Finally, Ryan Rotela, the student hero of the “Jesus stomping” incident at Florida Atlantic University, has been vindicated. Fox News reports that FAU issued a formal apology to Rotela, who was facing academic charges after he complained about an assignment in which students were instructed to stomp on a sheet of paper bearing the name ‘Jesus.’
Corey King, the university’s dean of students, told reporters:
As a result, we feel it’s necessary to no longer offer this assignment or activity. We did not anticipate the hurt and pain it would cause in the community. [Emphasis added]
Well now it appears that FAU itself will continue to feel more “hurt and pain” as Florida Governor Rick Scott has reprimanded the university and is requesting an incident report on the entire “Jesus stomping” incident from Frank Brogan, Chancellor of the Florida University System.
Governor Scott also had this to say about Rotela:
I just spoke to Ryan Rotela and applauded him for having the courage to stand up for his faith. I told him that it took great conviction and bravery to stand up and say what he was asked to do was wrong, and went against what he believed in.
The blazing fire from this incident may be extinguished but the smoke will continue. This is because, as of this writing, Professor Poole, the teacher responsible for the assignment, still has his job teaching “Cultural Communications” at FAU.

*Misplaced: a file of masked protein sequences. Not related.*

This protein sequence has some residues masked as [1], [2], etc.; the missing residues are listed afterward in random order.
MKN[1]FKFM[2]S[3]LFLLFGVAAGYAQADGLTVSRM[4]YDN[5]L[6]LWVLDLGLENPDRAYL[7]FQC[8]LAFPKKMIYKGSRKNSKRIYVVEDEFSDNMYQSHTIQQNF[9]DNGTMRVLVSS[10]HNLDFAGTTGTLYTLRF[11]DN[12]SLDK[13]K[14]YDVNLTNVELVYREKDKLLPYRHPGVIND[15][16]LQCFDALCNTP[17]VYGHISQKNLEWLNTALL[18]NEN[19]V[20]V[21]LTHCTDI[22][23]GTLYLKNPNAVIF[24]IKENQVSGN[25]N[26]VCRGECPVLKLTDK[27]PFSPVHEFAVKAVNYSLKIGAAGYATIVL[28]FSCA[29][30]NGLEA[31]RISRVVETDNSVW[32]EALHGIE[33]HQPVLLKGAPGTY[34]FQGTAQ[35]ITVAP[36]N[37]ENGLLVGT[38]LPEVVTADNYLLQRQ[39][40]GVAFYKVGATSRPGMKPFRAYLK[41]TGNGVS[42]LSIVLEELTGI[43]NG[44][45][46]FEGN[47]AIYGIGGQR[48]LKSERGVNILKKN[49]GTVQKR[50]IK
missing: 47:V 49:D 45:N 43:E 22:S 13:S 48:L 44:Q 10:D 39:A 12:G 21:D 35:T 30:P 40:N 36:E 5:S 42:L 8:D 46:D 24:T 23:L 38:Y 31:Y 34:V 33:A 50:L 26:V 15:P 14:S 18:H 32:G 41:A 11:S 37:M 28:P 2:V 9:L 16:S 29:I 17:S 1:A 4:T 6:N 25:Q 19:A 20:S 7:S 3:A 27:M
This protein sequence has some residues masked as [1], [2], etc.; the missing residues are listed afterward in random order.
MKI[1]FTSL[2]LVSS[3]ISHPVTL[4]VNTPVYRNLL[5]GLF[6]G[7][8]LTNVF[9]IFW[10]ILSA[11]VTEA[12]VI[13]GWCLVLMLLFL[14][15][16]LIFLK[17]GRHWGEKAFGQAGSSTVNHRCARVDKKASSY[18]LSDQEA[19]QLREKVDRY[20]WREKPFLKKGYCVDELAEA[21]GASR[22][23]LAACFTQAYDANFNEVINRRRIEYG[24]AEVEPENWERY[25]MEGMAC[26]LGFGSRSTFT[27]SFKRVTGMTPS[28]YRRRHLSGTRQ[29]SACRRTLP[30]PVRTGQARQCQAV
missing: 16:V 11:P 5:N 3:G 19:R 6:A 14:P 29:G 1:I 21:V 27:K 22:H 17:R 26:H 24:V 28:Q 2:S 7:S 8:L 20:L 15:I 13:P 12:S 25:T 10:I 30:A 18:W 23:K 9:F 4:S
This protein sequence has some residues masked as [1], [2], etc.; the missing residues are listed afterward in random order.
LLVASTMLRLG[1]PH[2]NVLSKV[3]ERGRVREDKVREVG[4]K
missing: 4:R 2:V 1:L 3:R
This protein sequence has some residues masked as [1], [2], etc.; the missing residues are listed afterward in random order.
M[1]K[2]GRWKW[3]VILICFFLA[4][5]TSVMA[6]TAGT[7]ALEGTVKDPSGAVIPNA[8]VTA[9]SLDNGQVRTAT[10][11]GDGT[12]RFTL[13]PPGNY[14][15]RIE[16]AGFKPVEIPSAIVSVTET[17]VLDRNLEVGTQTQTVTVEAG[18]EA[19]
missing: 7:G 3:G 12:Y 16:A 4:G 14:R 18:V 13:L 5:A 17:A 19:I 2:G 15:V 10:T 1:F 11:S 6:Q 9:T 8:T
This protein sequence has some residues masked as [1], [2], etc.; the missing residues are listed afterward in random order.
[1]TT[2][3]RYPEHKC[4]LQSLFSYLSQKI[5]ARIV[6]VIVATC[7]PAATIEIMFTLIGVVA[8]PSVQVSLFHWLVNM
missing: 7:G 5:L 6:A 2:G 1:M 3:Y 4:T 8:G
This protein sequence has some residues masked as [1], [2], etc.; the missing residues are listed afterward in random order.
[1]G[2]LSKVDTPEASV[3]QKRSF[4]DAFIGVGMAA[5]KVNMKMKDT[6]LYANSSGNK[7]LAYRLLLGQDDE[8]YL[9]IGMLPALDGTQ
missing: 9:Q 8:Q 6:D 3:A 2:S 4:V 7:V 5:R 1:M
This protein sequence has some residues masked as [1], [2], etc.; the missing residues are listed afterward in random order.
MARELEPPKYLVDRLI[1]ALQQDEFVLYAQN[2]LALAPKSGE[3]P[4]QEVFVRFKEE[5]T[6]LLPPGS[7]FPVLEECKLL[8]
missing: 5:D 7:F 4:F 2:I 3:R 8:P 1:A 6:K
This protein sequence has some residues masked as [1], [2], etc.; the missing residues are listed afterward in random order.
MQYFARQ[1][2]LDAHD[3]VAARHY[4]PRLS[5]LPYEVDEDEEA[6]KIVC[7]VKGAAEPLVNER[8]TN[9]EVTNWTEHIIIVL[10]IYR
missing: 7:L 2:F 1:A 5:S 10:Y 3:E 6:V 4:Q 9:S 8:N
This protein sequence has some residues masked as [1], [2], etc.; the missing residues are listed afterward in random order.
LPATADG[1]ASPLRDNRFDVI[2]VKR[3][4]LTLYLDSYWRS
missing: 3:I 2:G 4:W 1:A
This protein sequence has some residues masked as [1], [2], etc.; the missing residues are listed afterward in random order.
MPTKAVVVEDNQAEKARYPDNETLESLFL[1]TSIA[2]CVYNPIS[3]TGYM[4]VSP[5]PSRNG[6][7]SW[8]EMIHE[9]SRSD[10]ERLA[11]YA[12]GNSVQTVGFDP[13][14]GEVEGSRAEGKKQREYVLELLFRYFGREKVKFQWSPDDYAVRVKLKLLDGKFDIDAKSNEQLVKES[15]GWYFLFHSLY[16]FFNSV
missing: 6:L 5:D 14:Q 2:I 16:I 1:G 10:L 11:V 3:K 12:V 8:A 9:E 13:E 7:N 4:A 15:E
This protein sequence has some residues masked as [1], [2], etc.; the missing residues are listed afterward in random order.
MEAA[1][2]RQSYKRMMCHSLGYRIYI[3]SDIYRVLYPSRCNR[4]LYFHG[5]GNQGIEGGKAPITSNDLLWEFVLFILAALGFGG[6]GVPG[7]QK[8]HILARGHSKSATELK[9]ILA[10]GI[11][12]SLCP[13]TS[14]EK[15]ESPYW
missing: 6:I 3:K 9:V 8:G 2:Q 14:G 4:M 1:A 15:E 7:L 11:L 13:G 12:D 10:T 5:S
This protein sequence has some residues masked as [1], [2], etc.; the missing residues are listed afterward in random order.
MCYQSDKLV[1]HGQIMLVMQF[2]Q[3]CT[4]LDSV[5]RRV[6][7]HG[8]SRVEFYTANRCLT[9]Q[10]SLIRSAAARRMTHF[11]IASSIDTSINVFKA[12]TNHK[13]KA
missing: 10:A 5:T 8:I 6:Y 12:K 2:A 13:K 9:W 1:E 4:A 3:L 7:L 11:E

So with that in mind, I recommend Professor Poole trash his existing “Cultural Communications” class lesson plans and instead have his students study the dynamics of how this entire saga played out. They might then learn how “cultural communications” work in the real world, where just a few people have strongly held beliefs that they hold dear and are willing to stand up for, even fight and die for, if necessary.
The students would study the timeline of “hurt and pain” caused in the community by cultural insensitivity from an activist professor. They would learn how the local and national community rose up to defend a brave student who was wronged, first by the professor and then by the university.
Those would-be cultural communications lessons might be worth thousands of dollars in student loans. But wait, the most meaningful and important class lessons are still to come.
In my first Tatler post on this story, I asked readers to imagine Professor Poole had requested his students stomp on the name Mohammed instead of Jesus’ name. My new suggestion is for Poole’s students to write essays about what they think might have happened if they had been asked to do just that. Would the saga have taken a different turn? Would their classroom have been torched?
Students must use some “cultural communications” imagination to complete this exercise. They could also discuss the outcome if Professor Poole had asked them to stomp on the word “gay” or the name “Obama.” Most likely, either of those terms would have prompted a minor uprising at least. Then Professor Poole would have been fired immediately and that would have been the end of the story.
Finally, we have arrived at the most important lesson of all, the one taught so eloquently by Martin Niemoller, referenced in my second post. Let Ryan Rotela’s courage by a reminder of the importance of standing up for what is right and true, even when everyone else in the class remains seated.
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